Too much talking, not enough listening


William “Bill” Lutz - Contributing columnist



Perhaps, it’s a bit of an oversimplification, but as social media has brought us closer together in electronic proximity, I can’t think of an innovation that has done more to tear us apart. Take in point the last few weeks of the Brett Kavanaugh saga. Regardless of how one felt about the actions of those involved or interpreted those actions, everyone felt something about it. Even through my own social media feeds, there were strong opinions shared on either side of this issue; many supported the new Supreme Court justice, others did not.

As I read through the comments, I could not help think that there is a lot of frustration in the world we live in. There was frustration centered all around the worlds of race, economics, politics, religion. Obviously, when our collective society gets frustrated, it gets frustrated about the heavy items we face everyday.

But as I see the discourse play out in front of my eyes on a screen, I am seeing a trend that worries me. It appears that we are working so hard to be heard that it doesn’t appear many people are listening. Somewhere along the line, a decision was made that talking was important than listening. To make matters worse, many of the talking heads we see on the television will look at these flashpoints in society as a great opportunity to have a conversation. My big question is not whether we are willing to have a conversation, but are we even able to have a conversation?

Having a conversation means we are willing to take a step back and listen and to empathize and be drawn into a give-and-take on the issues we see and how we perceive the world. I am afraid that many of the people I see that are clamoring for a conversation are just looking for another outlet to send their message. They are not interested in listening, just interested in a new audience for their message.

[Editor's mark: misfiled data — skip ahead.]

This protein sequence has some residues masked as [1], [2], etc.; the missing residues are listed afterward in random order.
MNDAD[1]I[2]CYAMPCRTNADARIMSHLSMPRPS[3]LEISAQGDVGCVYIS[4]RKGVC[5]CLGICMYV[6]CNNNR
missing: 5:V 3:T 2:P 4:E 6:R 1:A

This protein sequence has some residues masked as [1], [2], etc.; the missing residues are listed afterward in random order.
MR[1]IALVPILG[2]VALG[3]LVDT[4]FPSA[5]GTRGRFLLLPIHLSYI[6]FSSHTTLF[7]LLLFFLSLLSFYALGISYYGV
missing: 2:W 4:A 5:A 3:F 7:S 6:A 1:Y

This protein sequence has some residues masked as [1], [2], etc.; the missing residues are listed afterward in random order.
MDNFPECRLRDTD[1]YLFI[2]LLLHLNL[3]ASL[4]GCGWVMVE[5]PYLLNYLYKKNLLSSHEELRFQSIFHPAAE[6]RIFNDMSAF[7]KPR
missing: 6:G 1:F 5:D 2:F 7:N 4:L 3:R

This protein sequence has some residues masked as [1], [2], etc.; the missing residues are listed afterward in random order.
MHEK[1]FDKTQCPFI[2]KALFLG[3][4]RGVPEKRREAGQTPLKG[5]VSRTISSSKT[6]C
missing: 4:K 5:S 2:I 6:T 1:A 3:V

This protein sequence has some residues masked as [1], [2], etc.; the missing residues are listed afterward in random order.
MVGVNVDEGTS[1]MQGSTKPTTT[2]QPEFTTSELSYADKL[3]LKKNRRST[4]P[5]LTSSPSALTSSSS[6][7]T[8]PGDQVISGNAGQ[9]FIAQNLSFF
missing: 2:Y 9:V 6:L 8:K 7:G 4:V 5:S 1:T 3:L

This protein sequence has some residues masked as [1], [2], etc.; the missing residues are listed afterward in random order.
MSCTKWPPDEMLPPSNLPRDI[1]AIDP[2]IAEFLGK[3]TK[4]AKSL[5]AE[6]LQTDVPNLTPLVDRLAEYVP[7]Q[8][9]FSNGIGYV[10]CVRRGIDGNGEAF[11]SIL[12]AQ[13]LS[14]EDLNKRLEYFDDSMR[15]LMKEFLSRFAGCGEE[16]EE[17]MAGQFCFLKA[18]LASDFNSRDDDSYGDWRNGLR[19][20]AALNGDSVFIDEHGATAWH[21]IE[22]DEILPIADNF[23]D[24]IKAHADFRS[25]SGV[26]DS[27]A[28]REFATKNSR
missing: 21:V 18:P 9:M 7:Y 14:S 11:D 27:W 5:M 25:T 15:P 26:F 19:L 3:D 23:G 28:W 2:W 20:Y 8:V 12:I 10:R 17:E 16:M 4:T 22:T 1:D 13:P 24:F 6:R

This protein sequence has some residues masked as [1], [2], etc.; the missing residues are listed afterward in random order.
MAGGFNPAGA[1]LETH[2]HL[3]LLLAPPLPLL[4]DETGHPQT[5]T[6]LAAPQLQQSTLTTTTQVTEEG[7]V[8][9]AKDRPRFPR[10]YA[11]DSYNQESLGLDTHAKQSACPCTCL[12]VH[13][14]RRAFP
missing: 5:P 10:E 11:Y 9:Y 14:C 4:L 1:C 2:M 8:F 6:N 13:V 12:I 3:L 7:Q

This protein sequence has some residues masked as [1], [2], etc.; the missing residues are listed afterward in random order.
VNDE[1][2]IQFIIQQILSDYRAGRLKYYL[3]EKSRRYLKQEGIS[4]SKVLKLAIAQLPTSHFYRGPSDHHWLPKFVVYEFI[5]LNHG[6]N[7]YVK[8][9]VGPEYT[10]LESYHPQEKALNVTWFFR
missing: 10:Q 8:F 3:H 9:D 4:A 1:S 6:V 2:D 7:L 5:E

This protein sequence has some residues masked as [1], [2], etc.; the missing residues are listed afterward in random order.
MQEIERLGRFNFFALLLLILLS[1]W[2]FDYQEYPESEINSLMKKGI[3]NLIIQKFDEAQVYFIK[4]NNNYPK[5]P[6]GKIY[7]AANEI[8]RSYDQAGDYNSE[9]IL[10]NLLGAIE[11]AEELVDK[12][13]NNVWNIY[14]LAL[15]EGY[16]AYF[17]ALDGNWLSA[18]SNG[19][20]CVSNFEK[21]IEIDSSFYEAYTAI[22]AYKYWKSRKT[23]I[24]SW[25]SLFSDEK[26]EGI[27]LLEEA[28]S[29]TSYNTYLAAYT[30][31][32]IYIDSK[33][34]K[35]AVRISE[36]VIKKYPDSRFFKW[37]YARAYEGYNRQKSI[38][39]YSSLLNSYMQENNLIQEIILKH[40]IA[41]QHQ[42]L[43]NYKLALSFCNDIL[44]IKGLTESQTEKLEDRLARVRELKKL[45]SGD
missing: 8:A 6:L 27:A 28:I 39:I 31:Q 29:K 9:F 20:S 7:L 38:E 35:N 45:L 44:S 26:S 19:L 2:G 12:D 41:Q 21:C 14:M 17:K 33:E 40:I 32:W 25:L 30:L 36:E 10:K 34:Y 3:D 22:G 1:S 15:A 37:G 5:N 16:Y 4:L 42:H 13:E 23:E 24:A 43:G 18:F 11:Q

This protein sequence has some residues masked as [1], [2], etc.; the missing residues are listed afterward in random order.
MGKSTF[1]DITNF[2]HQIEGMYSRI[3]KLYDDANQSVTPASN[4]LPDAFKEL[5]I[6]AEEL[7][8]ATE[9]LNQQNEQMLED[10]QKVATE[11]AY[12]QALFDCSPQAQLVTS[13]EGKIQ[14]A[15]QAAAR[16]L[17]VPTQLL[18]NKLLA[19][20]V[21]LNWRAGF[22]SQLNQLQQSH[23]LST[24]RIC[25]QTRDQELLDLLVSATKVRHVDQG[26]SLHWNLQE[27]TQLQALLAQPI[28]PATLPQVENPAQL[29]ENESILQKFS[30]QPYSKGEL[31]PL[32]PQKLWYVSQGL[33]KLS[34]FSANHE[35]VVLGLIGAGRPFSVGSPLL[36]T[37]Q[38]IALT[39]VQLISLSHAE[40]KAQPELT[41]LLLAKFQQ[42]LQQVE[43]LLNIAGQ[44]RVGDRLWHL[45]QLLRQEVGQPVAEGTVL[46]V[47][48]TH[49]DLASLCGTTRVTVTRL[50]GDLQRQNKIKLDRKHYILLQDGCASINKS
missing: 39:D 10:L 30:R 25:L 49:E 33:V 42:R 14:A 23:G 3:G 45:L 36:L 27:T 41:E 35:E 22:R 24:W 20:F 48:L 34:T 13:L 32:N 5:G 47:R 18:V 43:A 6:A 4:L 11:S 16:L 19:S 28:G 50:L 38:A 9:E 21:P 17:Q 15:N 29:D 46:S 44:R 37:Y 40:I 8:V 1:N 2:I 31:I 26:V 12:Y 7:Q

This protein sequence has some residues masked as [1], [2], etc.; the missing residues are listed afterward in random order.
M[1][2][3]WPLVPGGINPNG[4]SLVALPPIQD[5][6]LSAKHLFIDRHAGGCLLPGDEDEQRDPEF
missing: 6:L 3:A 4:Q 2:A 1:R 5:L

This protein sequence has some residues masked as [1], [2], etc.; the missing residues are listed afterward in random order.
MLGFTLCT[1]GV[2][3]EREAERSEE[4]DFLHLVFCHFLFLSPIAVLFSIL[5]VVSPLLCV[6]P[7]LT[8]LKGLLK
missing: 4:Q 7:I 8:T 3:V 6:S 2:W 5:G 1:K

And we all know it works, right? How many times have we talked to someone and convinced someone by just talking and not listening? I am sure we are even more successful when we type a response on a digital screen.

And I am just as guilty.

I am just as willing to go down the rabbit trail of a discussion on social media just like anyone else. And in those times of weakness, I find that I am more interested in what I have to say, rather than what I have to learn.

And perhaps that is the lesson. Imagine the things people would actually tell us if we were actually listening, rather than plotting and planning our response. I am not sure about you, but I can’t mentally think about what I am going to say while actively listening at the same time.

We are consistently communicating with people and odds are those are people who may not see the world the way we see it, and that is okay. Each one of us have had different experiences that have shaped who we are. We all have different hopes and dreams that drive us to own versions of a better tomorrow. We all have our own fears and failures that we try to avoid.

If we are really interested in a conversation, that is great. But instead of reacting to a new conversation as unchartered territory to share our ideas, what would happen if we look at a conversation as a chance to learn something we never thought about before?

And I need these words as much as I think the rest of the world does.

I need to exercise patience, I need to exercise my mind. I need to be willing to see the world from another perspective. I need to be willing to be uncomfortable. I need to recognize that the people I am talking with know something I don’t know.

Through all of this, let’s not forget that no one is perfect. We have things we are good at and things we aren’t so good at. If we can understand that we all have a lot to learn from each other, perhaps we can have better conversations.

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William “Bill” Lutz

Contributing columnist

William “Bill” Lutz is executive director of The New Path Inc. He can be reached at blutz@ginghamsburg.org.

William “Bill” Lutz is executive director of The New Path Inc. He can be reached at blutz@ginghamsburg.org.